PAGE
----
Mazur hopes they’ll live-stream the conference.

It would be interesting if some serious predictions or wagers emerged, so that they can be tested years later. See this wager, for example: At New Scientist: The neuroscientists’ bet that a signature of human consciousness will be found in the brain has only five years to go… No one really loses if they discover that they might be on the wrong track in terms of what they are trying to do.

Origin of Life Circus

Suzan Mazur is the author of The Origin of Life Circus

See also: The minimal cell: How is research coming on a simple, self-replicating “artificial” cell?

Suzan Mazur on mechanobiology, the next level of understanding of the cell

Cells are chock full of information systems, not just DNA


Origin of life: What we do and don’t know about the origin of life.

5 Replies to ““1st International Symposium on Building a Synthetic Cell,” Netherlands, August 28–29

  1. 1
    AaronS1978 says:

    So in short this is a meeting on how to create a living cell from scratch, certain would boast that we figured it out already, but haven’t produced a result. My question is for us God believers, what would it mean if they actually succeeded in producing a synthetic cell? Would that take away from the idea of the soul and also the idea that the existence of life is a special event?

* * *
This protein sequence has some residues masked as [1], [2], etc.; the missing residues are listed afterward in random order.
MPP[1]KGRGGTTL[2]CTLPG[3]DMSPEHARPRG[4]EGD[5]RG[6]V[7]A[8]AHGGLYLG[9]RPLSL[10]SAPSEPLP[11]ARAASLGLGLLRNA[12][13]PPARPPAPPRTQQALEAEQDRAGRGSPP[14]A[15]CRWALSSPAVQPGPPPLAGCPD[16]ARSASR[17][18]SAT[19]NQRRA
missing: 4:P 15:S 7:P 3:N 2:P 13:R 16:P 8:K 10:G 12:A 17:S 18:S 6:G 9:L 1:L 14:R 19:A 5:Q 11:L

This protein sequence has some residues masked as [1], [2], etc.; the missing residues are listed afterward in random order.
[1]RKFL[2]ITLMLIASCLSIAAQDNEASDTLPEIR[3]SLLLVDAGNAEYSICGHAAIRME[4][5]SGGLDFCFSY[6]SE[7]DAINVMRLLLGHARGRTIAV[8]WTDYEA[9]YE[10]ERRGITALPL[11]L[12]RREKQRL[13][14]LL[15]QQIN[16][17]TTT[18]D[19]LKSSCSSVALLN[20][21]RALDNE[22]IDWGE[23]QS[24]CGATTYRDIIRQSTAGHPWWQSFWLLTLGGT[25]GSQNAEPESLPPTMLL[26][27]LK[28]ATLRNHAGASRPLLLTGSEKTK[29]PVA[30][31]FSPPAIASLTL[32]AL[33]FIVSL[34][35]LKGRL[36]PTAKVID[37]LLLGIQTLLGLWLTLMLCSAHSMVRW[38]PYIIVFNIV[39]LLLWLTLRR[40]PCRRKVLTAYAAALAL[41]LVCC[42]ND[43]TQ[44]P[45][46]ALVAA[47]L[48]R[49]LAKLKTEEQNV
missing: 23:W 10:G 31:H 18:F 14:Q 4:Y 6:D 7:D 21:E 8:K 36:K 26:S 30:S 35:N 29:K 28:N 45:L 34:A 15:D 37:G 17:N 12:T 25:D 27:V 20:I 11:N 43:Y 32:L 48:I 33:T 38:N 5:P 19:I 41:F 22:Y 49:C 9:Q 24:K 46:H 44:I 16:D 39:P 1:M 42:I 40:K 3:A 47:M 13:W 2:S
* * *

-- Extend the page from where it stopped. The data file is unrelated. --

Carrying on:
I know A lot of this has to do with disapproving vitalism which deeply saddens me because that is driven by a very materialistic mindset.
    But this is a question I’ve had for a while and I was wondering if anybody would be able to address it especially if it happened to be at science was successful at producing a synthetic sell and how quickly they would put the atheistist materialistic flag into that victory

  2. 2
    AaronS1978 says:

    Also wouldn’t this impact our view on the consciousness and how it arises ? It is just something that bothers me because if they succeeded they would have created life from nonliving matter and that also would have implications on our view of the consciousness. Any thoughts?

  3. 3
    bornagain77 says:

    AaronS1978 “Any thoughts?”

    Here are a few:

    The “Hard Problem” of Life – Sara Imari Walker, Paul C.W. Davies
    (Submitted on 23 Jun 2016)
    Chalmer’s famously identified pinpointing an explanation for our subjective experience as the “hard problem of consciousness”. He argued that subjective experience constitutes a “hard problem” in the sense that its explanation will ultimately require new physical laws or principles. Here, we propose a corresponding “hard problem of life” as the problem of how `information’ can affect the world. In this essay we motivate both why the problem of information as a causal agent is central to explaining life, and why it is hard – that is, why we suspect that a full resolution of the hard problem of life will, similar to as has been proposed for the hard problem of consciousness, ultimately not be reducible to known physical principles.